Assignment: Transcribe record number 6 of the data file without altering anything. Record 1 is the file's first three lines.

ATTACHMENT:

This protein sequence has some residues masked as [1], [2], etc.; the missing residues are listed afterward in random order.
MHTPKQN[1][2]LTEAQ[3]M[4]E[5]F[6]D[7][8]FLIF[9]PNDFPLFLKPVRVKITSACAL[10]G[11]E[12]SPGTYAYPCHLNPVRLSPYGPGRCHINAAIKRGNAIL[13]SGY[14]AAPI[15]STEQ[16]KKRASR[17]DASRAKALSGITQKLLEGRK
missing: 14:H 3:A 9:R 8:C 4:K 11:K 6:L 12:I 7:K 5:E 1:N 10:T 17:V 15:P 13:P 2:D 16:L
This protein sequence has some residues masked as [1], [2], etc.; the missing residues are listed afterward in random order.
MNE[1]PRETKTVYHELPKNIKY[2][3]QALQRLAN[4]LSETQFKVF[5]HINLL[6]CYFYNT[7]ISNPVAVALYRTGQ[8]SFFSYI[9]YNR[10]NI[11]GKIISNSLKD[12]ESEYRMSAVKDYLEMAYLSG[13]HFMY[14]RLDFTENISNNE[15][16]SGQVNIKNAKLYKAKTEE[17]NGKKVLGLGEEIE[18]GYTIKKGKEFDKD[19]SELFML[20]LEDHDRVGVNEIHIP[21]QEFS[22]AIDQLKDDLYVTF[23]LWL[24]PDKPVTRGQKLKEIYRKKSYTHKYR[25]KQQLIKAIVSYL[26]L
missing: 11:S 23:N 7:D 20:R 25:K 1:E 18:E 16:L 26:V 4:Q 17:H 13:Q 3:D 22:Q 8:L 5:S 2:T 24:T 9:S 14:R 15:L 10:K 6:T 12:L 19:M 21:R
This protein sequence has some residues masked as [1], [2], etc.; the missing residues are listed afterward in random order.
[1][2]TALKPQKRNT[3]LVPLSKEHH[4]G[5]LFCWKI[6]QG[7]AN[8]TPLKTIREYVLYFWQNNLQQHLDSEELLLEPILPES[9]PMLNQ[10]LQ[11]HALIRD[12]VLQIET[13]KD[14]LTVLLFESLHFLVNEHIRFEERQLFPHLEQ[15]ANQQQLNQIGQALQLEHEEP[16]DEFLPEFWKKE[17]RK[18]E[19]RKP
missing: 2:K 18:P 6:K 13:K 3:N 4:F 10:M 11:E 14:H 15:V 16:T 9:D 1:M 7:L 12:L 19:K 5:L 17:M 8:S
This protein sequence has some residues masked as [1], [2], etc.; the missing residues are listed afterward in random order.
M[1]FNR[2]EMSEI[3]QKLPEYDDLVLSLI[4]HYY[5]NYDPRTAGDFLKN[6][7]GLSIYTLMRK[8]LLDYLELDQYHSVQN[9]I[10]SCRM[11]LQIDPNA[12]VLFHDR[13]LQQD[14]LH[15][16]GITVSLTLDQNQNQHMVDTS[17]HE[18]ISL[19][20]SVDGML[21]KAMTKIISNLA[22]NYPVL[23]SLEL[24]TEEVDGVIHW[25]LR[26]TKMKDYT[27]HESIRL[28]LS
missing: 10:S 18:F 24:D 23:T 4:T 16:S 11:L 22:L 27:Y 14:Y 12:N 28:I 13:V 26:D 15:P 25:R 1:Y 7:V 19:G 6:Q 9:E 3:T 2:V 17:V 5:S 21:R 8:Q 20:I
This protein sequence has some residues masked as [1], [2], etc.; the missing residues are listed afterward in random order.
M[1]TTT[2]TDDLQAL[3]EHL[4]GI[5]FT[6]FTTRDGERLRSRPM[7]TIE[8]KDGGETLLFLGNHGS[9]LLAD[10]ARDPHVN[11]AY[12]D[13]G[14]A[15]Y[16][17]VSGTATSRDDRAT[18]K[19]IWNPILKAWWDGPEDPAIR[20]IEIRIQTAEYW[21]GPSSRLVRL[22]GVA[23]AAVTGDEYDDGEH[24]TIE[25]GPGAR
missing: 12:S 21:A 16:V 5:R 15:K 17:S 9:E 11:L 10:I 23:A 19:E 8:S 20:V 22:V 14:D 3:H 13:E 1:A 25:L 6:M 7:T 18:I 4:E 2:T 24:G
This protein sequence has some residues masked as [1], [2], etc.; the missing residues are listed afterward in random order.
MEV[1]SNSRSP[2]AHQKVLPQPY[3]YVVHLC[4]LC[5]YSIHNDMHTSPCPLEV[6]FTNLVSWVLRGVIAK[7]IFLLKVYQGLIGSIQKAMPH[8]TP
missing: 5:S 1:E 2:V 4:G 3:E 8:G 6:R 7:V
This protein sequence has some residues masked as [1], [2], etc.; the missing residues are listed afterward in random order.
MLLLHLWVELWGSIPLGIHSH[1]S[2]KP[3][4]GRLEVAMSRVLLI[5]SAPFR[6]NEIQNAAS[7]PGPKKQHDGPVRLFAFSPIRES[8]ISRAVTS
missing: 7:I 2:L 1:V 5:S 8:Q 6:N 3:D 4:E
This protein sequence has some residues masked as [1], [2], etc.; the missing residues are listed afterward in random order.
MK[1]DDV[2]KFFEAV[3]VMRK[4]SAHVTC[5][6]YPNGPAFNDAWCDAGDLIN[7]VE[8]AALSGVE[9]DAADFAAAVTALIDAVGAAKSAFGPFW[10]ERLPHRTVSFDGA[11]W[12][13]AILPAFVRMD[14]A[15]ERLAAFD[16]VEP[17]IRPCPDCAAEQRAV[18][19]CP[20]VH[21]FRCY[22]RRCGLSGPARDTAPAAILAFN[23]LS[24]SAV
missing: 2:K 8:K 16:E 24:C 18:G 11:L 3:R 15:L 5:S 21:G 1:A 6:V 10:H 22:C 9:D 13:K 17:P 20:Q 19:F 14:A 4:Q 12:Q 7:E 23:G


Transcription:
This protein sequence has some residues masked as [1], [2], etc.; the missing residues are listed afterward in random order.
MEV[1]SNSRSP[2]AHQKVLPQPY[3]YVVHLC[4]LC[5]YSIHNDMHTSPCPLEV[6]FTNLVSWVLRGVIAK[7]IFLLKVYQGLIGSIQKAMPH[8]TP
missing: 5:S 1:E 2:V 4:G 3:E 8:G 6:R 7:V